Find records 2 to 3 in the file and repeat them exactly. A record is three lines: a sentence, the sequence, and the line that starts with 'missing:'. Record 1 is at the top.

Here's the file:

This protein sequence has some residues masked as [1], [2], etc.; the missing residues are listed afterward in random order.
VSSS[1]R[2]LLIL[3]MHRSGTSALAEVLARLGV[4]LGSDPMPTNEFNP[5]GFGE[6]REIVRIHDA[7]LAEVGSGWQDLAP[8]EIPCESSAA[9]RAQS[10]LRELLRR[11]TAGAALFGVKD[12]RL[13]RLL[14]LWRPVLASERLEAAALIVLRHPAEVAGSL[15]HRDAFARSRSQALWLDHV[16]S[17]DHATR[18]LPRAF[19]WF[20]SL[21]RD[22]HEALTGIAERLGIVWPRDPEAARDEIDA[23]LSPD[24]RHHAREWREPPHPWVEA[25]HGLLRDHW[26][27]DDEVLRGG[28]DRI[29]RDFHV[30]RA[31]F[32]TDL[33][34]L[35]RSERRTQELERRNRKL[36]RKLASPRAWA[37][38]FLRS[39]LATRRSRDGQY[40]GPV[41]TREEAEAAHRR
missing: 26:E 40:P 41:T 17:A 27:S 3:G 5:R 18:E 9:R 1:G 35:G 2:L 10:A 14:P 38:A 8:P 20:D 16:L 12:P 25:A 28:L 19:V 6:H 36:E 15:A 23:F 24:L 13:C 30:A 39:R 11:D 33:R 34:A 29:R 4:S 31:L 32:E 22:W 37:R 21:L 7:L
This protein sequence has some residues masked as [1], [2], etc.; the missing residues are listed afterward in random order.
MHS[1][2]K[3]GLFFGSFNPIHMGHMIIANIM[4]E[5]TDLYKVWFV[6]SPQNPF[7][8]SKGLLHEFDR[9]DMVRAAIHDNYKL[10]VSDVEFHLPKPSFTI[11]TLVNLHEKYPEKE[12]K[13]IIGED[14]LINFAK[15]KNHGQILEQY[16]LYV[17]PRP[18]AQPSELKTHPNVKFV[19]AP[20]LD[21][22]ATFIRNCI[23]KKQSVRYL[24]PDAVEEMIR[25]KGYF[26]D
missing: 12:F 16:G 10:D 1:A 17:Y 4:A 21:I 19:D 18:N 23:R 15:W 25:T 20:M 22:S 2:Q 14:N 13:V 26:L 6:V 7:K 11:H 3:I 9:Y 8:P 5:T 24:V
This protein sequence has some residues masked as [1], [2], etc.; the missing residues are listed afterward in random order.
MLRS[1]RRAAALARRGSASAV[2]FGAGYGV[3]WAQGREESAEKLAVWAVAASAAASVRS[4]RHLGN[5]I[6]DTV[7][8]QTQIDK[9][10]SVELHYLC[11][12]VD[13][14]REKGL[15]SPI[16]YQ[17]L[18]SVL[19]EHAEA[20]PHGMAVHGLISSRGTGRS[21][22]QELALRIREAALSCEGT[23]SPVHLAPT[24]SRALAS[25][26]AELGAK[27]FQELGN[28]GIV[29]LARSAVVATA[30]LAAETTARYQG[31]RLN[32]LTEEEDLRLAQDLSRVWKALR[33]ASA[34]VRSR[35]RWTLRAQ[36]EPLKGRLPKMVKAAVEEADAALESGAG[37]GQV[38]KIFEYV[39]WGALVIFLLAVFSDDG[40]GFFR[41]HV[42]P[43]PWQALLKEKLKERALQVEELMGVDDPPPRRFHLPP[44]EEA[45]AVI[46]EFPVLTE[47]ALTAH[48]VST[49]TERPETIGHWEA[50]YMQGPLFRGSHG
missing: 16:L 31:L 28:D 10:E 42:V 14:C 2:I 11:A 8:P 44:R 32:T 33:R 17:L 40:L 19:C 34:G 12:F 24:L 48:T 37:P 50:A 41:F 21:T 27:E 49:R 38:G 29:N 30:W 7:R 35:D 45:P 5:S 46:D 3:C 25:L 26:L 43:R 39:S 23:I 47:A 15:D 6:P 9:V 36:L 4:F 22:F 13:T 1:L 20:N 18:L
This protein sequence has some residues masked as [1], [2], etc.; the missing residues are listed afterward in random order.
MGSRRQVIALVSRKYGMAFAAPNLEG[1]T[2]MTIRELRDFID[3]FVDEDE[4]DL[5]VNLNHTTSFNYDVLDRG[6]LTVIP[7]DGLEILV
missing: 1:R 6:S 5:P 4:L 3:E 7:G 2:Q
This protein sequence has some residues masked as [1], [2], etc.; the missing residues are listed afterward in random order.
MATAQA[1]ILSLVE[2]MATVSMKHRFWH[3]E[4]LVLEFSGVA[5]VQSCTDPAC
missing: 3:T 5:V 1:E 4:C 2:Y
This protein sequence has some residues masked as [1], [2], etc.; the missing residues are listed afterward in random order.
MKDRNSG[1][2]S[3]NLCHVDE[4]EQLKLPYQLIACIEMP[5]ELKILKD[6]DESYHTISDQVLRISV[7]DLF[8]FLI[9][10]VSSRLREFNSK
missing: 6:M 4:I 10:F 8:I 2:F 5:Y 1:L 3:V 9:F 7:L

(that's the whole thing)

This protein sequence has some residues masked as [1], [2], etc.; the missing residues are listed afterward in random order.
MHS[1][2]K[3]GLFFGSFNPIHMGHMIIANIM[4]E[5]TDLYKVWFV[6]SPQNPF[7][8]SKGLLHEFDR[9]DMVRAAIHDNYKL[10]VSDVEFHLPKPSFTI[11]TLVNLHEKYPEKE[12]K[13]IIGED[14]LINFAK[15]KNHGQILEQY[16]LYV[17]PRP[18]AQPSELKTHPNVKFV[19]AP[20]LD[21][22]ATFIRNCI[23]KKQSVRYL[24]PDAVEEMIR[25]KGYF[26]D
missing: 12:F 16:G 10:D 1:A 17:Y 4:A 21:I 19:D 18:N 23:R 15:W 25:T 20:M 22:S 2:Q 14:N 13:V 26:L 6:V 7:K 11:H 3:I 9:Y 8:P 5:T 24:V
This protein sequence has some residues masked as [1], [2], etc.; the missing residues are listed afterward in random order.
MLRS[1]RRAAALARRGSASAV[2]FGAGYGV[3]WAQGREESAEKLAVWAVAASAAASVRS[4]RHLGN[5]I[6]DTV[7][8]QTQIDK[9][10]SVELHYLC[11][12]VD[13][14]REKGL[15]SPI[16]YQ[17]L[18]SVL[19]EHAEA[20]PHGMAVHGLISSRGTGRS[21][22]QELALRIREAALSCEGT[23]SPVHLAPT[24]SRALAS[25][26]AELGAK[27]FQELGN[28]GIV[29]LARSAVVATA[30]LAAETTARYQG[31]RLN[32]LTEEEDLRLAQDLSRVWKALR[33]ASA[34]VRSR[35]RWTLRAQ[36]EPLKGRLPKMVKAAVEEADAALESGAG[37]GQV[38]KIFEYV[39]WGALVIFLLAVFSDDG[40]GFFR[41]HV[42]P[43]PWQALLKEKLKERALQVEELMGVDDPPPRRFHLPP[44]EEA[45]AVI[46]EFPVLTE[47]ALTAH[48]VST[49]TERPETIGHWEA[50]YMQGPLFRGSHG
missing: 16:L 31:L 28:D 10:E 42:V 14:C 2:I 11:A 8:P 44:R 32:T 33:R 17:L 40:L 19:C 34:G 12:F 24:L 48:T 37:P 50:A 41:F 21:T 27:E 49:R 38:G 29:N 30:W 7:R 35:D 45:P 5:S 46:D 3:C 25:L 26:L 43:R 39:S 23:I 47:A 15:D 6:P 9:V 36:L 4:F 22:F 13:T 1:L 20:N 18:L